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Distiller magazine a publication of the American Distilling Institute, the Voice of Artisan Distilling; devoted to the craft spirits industry: vendors and distillers alike.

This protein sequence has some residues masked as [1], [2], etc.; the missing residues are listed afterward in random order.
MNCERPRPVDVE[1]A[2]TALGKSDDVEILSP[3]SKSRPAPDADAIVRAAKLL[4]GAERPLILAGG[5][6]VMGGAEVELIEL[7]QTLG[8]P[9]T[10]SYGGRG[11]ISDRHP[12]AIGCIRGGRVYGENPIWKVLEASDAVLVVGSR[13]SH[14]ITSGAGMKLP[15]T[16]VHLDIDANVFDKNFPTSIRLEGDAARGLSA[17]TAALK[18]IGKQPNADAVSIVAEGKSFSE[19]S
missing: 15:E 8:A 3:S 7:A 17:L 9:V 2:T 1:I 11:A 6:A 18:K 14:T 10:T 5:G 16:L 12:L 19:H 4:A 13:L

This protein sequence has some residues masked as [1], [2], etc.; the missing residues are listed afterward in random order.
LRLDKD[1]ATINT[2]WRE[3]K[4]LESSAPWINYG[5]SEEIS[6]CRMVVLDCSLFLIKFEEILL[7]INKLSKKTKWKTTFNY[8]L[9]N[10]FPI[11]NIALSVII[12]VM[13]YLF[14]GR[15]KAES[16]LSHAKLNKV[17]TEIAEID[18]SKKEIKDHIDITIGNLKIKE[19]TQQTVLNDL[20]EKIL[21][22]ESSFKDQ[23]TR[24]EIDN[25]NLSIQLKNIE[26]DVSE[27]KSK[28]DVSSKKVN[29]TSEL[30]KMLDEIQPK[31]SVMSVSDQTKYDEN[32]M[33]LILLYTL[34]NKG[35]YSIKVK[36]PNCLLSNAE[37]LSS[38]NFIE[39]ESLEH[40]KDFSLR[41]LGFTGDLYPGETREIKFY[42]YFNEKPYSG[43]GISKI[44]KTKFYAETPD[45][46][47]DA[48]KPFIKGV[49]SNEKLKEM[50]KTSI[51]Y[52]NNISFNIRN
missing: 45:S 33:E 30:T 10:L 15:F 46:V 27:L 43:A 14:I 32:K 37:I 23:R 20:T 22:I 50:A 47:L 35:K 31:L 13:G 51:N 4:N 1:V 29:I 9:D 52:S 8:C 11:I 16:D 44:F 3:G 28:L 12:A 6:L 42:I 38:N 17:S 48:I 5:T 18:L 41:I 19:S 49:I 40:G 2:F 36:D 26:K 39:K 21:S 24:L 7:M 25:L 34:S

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40 distiller In 2007, when ADI held its first annual spirits com- petition, there were fewer than 100 craft distilleries in the USA, and the Judging awarded just 12 medals. Eleven years later, the number of craft distillers in the country has grown more than 1000%, and the number of small and independently owned distilleries is multi- plying around the world. ADI's Judging of Craft Spirits continues to track this growth and the maturing of our industry, receiving 1,003 spirits from 16 countries spread across five continents. Of those entered, nine spirits earned Double Gold Medals, 58 earned Gold Medals, 223 earned Silver Medals and 434 earned Bronze Medals. e mission of the competition is to promote excel- lence where it is found and help distillers hone their craft by providing unbiased feedback from experts. With these goals in mind, the Judging runs a blind tasting where each entry is evaluated solely on quality of the spirit in the glass. Our seasoned stewards spend five days sorting and flighting spirits by class, category and subcategory, taking into consideration factors such as ABV, inten- sity and length of maturation, if any. e collection of judges present is a gathering of seasoned and talented dis- tilled-spirits experts. During the two and a half days of judging, 10 panels of four judges each evaluate approxi- mately 50 spirits a day, about half the rate of other com- petitions. is is done to mitigate palate fatigue and to give them time to provide insightful, constructive feed- back about each entry. Each year the judging offers an interesting insight into the current market of craft spirits. Whiskey remains king in total number of entries, comprised mostly of bourbon, rye and malt whiskeys. e number of whiskeys finished in a secondary cask from craft distillers has increased substantially. For the second year running, gin replaced vodka as the second-largest class overall, and aged gins account for almost 20% of gin entries. And, as may have been predicted, brandy is making a significant comeback. In 2018, the number of brandy entries grew by 366% over 2017! A few other small categories, such as honey spirits and spirits made from agave syrup, also grew. One of most surprising declines came from moonshine, which shrank by 60% compared to 2017. Of course, it is hard to know if the number of moonshines in the market is actually decreasing. At a minimum, the marketing of these spirits may be shifting from moonshine to corn whiskey and, for those that qualify, from flavored moon- shine to liqueur. As always, ADI is grateful to the stew- ards, judges and all those who entered who have made the ADI Judging of Craft Spirits the world's largest com- petition dedicated to craft spirits. We continue looking for ways to increase the value of the program to all who enter… and congratulations to the winners! Judging of Craft Spirits by Eric Zandona A wa r d W i n ners • Tiburon ca l ifornia •

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